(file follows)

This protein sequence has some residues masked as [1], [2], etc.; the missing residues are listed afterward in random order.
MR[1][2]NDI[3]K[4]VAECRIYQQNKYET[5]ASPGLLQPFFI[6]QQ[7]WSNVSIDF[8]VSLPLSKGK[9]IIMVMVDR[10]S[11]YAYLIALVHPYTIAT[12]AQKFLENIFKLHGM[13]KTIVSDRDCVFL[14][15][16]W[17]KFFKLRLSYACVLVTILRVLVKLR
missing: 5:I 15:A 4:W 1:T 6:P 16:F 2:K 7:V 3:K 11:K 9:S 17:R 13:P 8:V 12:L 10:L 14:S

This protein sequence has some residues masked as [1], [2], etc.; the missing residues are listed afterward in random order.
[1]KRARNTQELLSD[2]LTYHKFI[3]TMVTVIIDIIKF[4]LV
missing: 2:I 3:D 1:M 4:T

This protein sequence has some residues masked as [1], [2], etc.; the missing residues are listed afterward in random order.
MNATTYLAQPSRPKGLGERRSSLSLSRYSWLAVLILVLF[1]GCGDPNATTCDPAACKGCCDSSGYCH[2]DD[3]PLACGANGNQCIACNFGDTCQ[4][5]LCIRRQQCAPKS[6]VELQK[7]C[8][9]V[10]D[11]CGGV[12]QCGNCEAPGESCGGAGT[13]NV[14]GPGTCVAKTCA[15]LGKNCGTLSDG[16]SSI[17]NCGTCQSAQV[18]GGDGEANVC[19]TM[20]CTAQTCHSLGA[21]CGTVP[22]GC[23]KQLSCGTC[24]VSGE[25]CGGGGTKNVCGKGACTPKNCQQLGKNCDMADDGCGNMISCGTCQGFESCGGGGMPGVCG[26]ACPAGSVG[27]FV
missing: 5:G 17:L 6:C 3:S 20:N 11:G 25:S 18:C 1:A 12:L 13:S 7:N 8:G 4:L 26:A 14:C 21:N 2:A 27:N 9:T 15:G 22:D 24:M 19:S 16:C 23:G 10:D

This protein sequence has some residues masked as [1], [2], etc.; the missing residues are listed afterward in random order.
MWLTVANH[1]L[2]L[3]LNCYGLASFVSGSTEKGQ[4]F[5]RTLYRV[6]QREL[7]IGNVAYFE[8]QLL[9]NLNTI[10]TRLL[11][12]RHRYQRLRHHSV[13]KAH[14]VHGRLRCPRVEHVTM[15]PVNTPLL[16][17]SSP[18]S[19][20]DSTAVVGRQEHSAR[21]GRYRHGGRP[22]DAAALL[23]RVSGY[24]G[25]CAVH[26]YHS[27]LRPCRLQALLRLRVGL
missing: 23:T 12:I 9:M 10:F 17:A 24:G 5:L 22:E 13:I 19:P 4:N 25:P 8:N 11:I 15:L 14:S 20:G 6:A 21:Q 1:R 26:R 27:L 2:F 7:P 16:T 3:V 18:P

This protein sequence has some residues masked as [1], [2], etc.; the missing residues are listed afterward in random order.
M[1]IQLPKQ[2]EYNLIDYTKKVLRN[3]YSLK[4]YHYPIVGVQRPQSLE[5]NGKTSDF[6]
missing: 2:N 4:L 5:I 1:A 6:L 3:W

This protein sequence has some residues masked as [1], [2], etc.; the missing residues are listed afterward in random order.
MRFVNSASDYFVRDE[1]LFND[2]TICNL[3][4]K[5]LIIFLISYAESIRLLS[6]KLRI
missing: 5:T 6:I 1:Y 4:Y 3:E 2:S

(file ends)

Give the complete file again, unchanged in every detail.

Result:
This protein sequence has some residues masked as [1], [2], etc.; the missing residues are listed afterward in random order.
MR[1][2]NDI[3]K[4]VAECRIYQQNKYET[5]ASPGLLQPFFI[6]QQ[7]WSNVSIDF[8]VSLPLSKGK[9]IIMVMVDR[10]S[11]YAYLIALVHPYTIAT[12]AQKFLENIFKLHGM[13]KTIVSDRDCVFL[14][15][16]W[17]KFFKLRLSYACVLVTILRVLVKLR
missing: 5:I 15:A 4:W 1:T 6:P 16:F 2:K 7:V 3:K 11:K 9:S 17:R 13:P 8:V 12:L 10:L 14:S

This protein sequence has some residues masked as [1], [2], etc.; the missing residues are listed afterward in random order.
[1]KRARNTQELLSD[2]LTYHKFI[3]TMVTVIIDIIKF[4]LV
missing: 2:I 3:D 1:M 4:T

This protein sequence has some residues masked as [1], [2], etc.; the missing residues are listed afterward in random order.
MNATTYLAQPSRPKGLGERRSSLSLSRYSWLAVLILVLF[1]GCGDPNATTCDPAACKGCCDSSGYCH[2]DD[3]PLACGANGNQCIACNFGDTCQ[4][5]LCIRRQQCAPKS[6]VELQK[7]C[8][9]V[10]D[11]CGGV[12]QCGNCEAPGESCGGAGT[13]NV[14]GPGTCVAKTCA[15]LGKNCGTLSDG[16]SSI[17]NCGTCQSAQV[18]GGDGEANVC[19]TM[20]CTAQTCHSLGA[21]CGTVP[22]GC[23]KQLSCGTC[24]VSGE[25]CGGGGTKNVCGKGACTPKNCQQLGKNCDMADDGCGNMISCGTCQGFESCGGGGMPGVCG[26]ACPAGSVG[27]FV
missing: 5:G 17:L 6:C 3:S 20:N 11:G 25:S 18:C 1:A 12:L 13:S 7:N 8:G 4:L 26:A 14:C 21:N 2:A 27:N 9:T 15:G 22:D 24:M 19:S 16:C 23:G 10:D

This protein sequence has some residues masked as [1], [2], etc.; the missing residues are listed afterward in random order.
MWLTVANH[1]L[2]L[3]LNCYGLASFVSGSTEKGQ[4]F[5]RTLYRV[6]QREL[7]IGNVAYFE[8]QLL[9]NLNTI[10]TRLL[11][12]RHRYQRLRHHSV[13]KAH[14]VHGRLRCPRVEHVTM[15]PVNTPLL[16][17]SSP[18]S[19][20]DSTAVVGRQEHSAR[21]GRYRHGGRP[22]DAAALL[23]RVSGY[24]G[25]CAVH[26]YHS[27]LRPCRLQALLRLRVGL
missing: 23:T 12:I 9:M 10:F 17:A 24:G 5:L 22:E 13:I 19:P 4:N 25:P 8:N 11:I 15:L 14:S 20:G 6:A 21:Q 1:R 26:R 27:L 2:F 7:P 16:T 3:V 18:P

This protein sequence has some residues masked as [1], [2], etc.; the missing residues are listed afterward in random order.
M[1]IQLPKQ[2]EYNLIDYTKKVLRN[3]YSLK[4]YHYPIVGVQRPQSLE[5]NGKTSDF[6]
missing: 2:N 4:L 5:I 1:A 6:L 3:W

This protein sequence has some residues masked as [1], [2], etc.; the missing residues are listed afterward in random order.
MRFVNSASDYFVRDE[1]LFND[2]TICNL[3][4]K[5]LIIFLISYAESIRLLS[6]KLRI
missing: 5:T 6:I 1:Y 4:Y 3:E 2:S